Mateusz Morawiecki said he would ask permission to re-export them to his country’s neighbour.
But he added: ‘Even if we did not get this approval, we would still transfer our tanks together with others to Ukraine. The condition for us at the moment is to build at least a small coalition of countries.’
German foreign minister Annalena Baerbock has said it would not block Poland sending its Leopards to help Ukraine counter Russia’s invasion.
But she declined to elaborate yesterday, saying only that it was important to ‘do everything we can to defend Ukraine’.
Germany has laws that require buyers of its tanks to seek approval for re-export. It is yet to send any to Ukraine directly and faced pressure not to stand in the way of other countries as EU foreign ministers met in Brussels to discuss an extra £440million of aid for Kyiv.
Ukraine and Russia are said to be planning spring offensives to break the deadlock in the war.
German leader Olaf Scholz’s party has argued the West should avoid escalating the war but allies believe Russia is committed to its assault. Latvia’s foreign minister Edgars Rinkevics said ‘there are no good arguments’ for not providing tanks.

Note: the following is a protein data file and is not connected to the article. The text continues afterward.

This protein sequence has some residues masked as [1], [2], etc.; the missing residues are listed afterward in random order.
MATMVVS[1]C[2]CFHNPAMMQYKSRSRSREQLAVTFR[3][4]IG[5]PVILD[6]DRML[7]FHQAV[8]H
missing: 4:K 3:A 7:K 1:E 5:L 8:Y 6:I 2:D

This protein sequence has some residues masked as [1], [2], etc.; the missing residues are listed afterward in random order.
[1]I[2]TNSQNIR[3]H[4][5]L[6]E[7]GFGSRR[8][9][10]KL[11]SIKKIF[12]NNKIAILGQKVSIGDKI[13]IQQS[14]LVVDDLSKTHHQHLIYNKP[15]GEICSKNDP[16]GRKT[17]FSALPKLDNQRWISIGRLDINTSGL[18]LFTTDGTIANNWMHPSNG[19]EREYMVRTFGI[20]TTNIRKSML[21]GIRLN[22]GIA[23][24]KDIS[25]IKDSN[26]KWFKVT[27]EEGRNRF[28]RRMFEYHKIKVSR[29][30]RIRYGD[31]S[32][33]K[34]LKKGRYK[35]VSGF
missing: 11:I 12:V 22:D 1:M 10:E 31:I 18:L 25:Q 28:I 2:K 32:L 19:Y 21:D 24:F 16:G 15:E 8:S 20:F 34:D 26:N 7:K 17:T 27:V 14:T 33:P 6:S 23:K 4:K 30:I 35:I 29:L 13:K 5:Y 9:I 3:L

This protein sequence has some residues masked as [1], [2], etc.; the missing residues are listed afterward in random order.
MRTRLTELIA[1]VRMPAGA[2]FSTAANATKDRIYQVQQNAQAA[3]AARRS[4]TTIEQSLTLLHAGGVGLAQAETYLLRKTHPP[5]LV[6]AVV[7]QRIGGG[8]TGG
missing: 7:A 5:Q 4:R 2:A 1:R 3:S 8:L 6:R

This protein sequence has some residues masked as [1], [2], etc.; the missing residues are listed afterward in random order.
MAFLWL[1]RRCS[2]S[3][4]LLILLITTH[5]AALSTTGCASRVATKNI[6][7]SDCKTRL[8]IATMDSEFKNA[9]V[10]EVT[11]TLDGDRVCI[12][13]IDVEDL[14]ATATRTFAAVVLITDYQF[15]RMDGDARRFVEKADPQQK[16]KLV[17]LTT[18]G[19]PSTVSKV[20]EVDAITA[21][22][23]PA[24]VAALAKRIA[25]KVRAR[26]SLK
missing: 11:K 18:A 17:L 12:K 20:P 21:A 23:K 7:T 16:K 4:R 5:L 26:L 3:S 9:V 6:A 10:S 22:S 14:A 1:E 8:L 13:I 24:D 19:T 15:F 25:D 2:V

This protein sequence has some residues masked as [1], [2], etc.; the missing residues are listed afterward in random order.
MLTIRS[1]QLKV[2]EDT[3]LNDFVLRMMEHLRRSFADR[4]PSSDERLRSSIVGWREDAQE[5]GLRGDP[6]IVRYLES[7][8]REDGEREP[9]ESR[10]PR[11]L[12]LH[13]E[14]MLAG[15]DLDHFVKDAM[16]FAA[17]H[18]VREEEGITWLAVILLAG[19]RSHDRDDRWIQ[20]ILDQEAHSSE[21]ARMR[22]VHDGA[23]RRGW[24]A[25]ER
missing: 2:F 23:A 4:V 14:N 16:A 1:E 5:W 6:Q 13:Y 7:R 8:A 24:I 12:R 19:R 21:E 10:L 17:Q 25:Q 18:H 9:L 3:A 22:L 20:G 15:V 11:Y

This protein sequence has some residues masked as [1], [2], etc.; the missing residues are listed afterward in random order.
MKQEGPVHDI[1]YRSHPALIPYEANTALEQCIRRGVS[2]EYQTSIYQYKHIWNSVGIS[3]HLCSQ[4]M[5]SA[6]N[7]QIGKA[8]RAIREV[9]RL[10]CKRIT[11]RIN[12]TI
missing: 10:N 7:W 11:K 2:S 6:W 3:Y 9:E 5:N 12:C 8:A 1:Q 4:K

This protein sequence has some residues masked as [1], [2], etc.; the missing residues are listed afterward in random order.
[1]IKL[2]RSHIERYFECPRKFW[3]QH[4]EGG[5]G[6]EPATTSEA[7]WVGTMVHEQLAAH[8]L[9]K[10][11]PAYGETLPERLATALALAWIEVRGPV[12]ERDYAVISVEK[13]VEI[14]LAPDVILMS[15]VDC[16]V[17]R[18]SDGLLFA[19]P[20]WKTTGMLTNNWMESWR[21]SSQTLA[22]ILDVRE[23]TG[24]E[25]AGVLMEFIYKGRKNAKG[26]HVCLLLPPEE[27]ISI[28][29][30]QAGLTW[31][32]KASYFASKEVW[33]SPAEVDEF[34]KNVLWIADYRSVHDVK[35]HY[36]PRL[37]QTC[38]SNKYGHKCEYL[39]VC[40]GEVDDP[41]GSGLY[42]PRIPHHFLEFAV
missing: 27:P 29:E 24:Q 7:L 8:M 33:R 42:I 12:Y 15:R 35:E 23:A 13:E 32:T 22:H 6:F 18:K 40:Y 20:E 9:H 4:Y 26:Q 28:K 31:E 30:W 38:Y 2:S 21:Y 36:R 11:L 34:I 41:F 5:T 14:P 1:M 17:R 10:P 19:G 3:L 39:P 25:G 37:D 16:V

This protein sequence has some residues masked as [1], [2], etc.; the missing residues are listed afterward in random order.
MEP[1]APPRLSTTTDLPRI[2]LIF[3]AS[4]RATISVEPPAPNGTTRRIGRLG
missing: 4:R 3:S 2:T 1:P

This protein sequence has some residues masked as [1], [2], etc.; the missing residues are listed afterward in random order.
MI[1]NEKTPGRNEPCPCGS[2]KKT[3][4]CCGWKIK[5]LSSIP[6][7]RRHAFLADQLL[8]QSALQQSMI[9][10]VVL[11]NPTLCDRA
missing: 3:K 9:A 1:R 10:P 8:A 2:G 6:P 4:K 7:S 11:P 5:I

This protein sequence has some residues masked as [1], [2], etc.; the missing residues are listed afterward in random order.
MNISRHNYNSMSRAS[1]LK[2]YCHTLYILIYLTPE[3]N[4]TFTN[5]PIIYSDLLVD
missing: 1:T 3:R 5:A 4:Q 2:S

Britain has said it will supply 14 Challenger 2s and French president Emmanuel Macron has not ruled out sending Leclerc tanks. The Kremlin said the splits showed increasing ‘nervousness’ within Nato.
‘Put-ler’ placards greet Lavrov on South African trip
Russian foreign minister Sergei Lavrov was greeted by protesters as he began a controversial trip to South Africa.
Placards depicting Russia’s president Vladimir Putin as Nazi leader Adolf Hitler were brandished as Mr Lavrov visited his opposite number Naledi Pandor in Pretoria.
The minister hopes to strengthen ties with the African nation, which has stayed neutral over Russia’s invasion of Ukraine.
He repeated disputed claims that the West blocked peace talks soon after the
war began. Russia has refused to pull out its troops as a condition for negotiations.
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